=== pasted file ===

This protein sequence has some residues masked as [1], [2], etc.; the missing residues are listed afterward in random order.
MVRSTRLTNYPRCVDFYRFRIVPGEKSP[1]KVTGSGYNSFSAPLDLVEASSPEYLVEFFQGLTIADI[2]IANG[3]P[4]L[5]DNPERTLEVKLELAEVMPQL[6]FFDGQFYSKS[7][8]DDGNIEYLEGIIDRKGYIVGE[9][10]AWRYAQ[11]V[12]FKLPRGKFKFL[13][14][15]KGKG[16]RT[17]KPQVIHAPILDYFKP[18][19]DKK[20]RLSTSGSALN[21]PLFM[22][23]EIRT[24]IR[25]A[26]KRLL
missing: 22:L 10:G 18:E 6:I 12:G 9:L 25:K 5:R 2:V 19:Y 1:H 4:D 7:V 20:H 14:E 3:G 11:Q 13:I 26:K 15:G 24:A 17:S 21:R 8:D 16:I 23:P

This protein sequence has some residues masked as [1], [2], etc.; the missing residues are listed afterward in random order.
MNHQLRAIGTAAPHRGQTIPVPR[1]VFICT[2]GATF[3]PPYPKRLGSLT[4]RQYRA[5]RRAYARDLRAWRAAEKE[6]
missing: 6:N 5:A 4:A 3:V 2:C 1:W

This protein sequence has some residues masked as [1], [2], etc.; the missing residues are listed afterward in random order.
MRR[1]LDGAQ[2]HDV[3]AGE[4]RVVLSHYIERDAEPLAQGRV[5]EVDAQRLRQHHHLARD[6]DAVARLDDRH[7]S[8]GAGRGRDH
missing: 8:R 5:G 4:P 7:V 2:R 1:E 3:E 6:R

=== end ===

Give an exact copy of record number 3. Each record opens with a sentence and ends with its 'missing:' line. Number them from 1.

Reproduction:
This protein sequence has some residues masked as [1], [2], etc.; the missing residues are listed afterward in random order.
MRR[1]LDGAQ[2]HDV[3]AGE[4]RVVLSHYIERDAEPLAQGRV[5]EVDAQRLRQHHHLARD[6]DAVARLDDRH[7]S[8]GAGRGRDH
missing: 8:R 5:G 4:P 7:V 2:R 1:E 3:E 6:R